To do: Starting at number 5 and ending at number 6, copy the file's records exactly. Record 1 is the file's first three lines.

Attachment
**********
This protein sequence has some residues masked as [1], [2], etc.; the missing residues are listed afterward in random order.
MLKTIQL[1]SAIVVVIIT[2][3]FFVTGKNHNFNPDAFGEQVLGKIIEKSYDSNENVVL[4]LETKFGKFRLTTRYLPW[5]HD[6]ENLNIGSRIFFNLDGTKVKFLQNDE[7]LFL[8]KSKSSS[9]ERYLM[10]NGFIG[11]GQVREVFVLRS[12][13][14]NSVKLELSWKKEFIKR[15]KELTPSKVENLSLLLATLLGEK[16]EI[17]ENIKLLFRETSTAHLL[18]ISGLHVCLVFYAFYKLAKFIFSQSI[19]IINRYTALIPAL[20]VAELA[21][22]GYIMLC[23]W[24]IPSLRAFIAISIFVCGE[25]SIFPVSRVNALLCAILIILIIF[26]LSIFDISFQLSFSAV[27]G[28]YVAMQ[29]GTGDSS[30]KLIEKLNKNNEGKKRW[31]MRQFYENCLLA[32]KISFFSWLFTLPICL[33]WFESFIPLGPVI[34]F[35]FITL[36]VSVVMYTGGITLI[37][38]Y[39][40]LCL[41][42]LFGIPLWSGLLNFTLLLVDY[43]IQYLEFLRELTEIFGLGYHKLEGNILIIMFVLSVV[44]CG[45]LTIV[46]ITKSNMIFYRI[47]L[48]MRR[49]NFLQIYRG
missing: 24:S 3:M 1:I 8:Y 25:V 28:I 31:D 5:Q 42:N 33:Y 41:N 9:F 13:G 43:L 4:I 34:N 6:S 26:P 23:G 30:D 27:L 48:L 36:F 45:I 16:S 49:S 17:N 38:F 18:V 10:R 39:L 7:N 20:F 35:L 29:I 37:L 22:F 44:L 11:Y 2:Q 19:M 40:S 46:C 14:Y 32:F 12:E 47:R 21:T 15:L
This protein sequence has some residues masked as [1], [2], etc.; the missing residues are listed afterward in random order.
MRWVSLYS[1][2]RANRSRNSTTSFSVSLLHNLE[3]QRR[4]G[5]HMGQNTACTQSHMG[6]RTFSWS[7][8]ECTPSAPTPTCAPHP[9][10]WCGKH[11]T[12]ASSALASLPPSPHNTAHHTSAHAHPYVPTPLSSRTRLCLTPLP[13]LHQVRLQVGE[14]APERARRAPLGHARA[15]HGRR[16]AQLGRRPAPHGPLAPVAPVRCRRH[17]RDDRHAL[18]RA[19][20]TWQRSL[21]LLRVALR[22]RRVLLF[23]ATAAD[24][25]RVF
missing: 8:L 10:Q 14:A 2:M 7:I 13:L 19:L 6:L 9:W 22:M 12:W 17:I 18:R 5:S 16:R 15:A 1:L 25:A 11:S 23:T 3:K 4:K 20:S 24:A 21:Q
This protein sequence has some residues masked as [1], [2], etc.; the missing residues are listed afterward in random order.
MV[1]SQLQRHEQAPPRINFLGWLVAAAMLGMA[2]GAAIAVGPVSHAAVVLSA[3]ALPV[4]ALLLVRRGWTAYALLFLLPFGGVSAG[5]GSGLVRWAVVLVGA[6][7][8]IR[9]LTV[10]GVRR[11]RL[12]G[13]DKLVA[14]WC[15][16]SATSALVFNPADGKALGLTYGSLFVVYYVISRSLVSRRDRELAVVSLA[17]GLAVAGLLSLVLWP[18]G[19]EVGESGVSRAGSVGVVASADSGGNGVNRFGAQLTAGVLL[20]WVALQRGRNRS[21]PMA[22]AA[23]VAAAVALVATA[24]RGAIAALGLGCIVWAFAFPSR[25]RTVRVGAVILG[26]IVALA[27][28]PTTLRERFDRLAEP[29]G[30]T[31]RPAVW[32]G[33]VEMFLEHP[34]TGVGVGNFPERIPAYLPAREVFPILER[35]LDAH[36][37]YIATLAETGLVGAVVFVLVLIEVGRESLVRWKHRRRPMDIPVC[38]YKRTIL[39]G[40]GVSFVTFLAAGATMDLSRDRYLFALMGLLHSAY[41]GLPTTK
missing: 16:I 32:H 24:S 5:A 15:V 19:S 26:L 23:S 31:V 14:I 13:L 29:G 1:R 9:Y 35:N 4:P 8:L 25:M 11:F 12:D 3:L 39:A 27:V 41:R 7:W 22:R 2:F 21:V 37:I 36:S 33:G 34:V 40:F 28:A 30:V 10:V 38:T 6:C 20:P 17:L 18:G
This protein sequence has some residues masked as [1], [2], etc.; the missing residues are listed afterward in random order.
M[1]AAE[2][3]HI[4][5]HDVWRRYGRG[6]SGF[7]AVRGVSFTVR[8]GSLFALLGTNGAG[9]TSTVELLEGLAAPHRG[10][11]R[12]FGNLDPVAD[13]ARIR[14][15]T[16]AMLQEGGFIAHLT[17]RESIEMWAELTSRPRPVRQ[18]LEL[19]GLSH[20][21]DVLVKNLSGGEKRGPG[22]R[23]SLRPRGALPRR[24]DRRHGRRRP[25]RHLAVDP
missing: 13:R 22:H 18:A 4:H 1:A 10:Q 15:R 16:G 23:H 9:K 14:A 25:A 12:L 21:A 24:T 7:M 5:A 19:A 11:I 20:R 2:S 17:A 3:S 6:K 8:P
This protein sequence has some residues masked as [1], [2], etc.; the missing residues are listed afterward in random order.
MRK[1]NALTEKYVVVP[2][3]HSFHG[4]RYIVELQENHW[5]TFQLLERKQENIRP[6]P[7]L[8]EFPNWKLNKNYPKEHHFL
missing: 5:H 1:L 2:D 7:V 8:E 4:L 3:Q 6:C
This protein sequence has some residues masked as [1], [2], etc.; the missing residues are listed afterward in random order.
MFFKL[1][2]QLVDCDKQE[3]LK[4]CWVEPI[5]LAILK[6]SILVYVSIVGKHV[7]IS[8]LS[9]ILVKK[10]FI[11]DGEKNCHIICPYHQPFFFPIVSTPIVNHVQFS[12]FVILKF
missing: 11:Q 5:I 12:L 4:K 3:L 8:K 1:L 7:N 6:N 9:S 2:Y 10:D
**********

This protein sequence has some residues masked as [1], [2], etc.; the missing residues are listed afterward in random order.
MRK[1]NALTEKYVVVP[2][3]HSFHG[4]RYIVELQENHW[5]TFQLLERKQENIRP[6]P[7]L[8]EFPNWKLNKNYPKEHHFL
missing: 5:H 1:L 2:D 7:V 8:E 4:L 3:Q 6:C
This protein sequence has some residues masked as [1], [2], etc.; the missing residues are listed afterward in random order.
MFFKL[1][2]QLVDCDKQE[3]LK[4]CWVEPI[5]LAILK[6]SILVYVSIVGKHV[7]IS[8]LS[9]ILVKK[10]FI[11]DGEKNCHIICPYHQPFFFPIVSTPIVNHVQFS[12]FVILKF
missing: 11:Q 5:I 12:L 4:K 3:L 8:K 1:L 7:N 6:N 9:S 2:Y 10:D